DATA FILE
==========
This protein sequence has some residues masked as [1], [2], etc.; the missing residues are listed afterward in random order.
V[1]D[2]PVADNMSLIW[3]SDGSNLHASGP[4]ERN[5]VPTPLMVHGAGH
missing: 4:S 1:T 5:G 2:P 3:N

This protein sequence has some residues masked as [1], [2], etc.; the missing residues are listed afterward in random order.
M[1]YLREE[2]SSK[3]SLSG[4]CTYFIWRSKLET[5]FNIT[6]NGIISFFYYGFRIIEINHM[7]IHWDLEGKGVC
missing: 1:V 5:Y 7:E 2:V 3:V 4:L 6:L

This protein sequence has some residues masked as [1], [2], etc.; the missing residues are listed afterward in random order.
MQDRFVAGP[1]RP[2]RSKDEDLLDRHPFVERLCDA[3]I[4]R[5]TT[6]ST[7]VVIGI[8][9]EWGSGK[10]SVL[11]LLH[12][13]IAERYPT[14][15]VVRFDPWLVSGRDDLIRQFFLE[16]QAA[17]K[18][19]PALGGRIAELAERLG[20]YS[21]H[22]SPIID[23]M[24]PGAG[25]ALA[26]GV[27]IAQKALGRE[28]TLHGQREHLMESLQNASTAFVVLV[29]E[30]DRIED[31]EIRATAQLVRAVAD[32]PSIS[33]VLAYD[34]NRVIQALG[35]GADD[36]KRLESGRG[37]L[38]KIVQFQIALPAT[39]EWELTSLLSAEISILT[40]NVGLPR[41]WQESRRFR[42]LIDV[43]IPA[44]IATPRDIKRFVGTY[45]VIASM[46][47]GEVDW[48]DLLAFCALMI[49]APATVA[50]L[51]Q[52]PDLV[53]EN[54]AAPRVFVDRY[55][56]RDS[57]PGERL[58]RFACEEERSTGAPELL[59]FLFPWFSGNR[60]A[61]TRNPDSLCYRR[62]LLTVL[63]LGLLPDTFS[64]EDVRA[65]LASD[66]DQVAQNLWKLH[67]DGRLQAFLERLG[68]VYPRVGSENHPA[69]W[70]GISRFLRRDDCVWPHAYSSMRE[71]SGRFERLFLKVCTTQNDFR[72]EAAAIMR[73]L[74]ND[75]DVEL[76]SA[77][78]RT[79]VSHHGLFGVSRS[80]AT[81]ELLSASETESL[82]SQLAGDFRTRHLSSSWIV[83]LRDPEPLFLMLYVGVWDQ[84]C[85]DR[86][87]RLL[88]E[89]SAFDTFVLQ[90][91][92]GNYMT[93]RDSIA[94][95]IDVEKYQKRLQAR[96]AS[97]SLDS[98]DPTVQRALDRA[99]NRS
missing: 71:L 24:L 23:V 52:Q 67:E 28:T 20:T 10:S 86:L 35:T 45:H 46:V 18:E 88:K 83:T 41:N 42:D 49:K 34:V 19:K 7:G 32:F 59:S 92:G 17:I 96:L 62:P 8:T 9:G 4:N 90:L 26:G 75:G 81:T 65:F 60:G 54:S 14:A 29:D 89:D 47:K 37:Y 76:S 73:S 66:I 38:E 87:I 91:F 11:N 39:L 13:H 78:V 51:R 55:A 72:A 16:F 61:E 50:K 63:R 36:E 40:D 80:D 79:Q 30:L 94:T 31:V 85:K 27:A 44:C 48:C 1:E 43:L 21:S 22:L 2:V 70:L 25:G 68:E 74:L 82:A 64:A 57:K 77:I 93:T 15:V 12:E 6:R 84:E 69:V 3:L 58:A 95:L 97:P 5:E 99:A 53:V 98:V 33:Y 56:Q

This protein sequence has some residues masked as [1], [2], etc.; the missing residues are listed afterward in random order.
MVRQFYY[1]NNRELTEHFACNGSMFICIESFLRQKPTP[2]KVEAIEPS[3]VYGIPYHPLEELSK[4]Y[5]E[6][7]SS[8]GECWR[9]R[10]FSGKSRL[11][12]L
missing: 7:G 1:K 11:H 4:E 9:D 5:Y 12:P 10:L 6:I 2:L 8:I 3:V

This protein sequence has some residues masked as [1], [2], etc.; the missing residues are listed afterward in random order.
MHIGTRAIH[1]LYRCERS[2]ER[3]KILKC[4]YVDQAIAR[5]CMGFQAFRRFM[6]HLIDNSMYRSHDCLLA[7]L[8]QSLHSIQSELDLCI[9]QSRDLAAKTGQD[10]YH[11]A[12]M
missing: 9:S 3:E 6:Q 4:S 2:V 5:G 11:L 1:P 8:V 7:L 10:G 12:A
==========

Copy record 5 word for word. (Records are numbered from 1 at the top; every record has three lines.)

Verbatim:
This protein sequence has some residues masked as [1], [2], etc.; the missing residues are listed afterward in random order.
MHIGTRAIH[1]LYRCERS[2]ER[3]KILKC[4]YVDQAIAR[5]CMGFQAFRRFM[6]HLIDNSMYRSHDCLLA[7]L[8]QSLHSIQSELDLCI[9]QSRDLAAKTGQD[10]YH[11]A[12]M
missing: 9:S 3:E 6:Q 4:S 2:V 5:G 11:L 1:P 8:V 7:L 10:G 12:A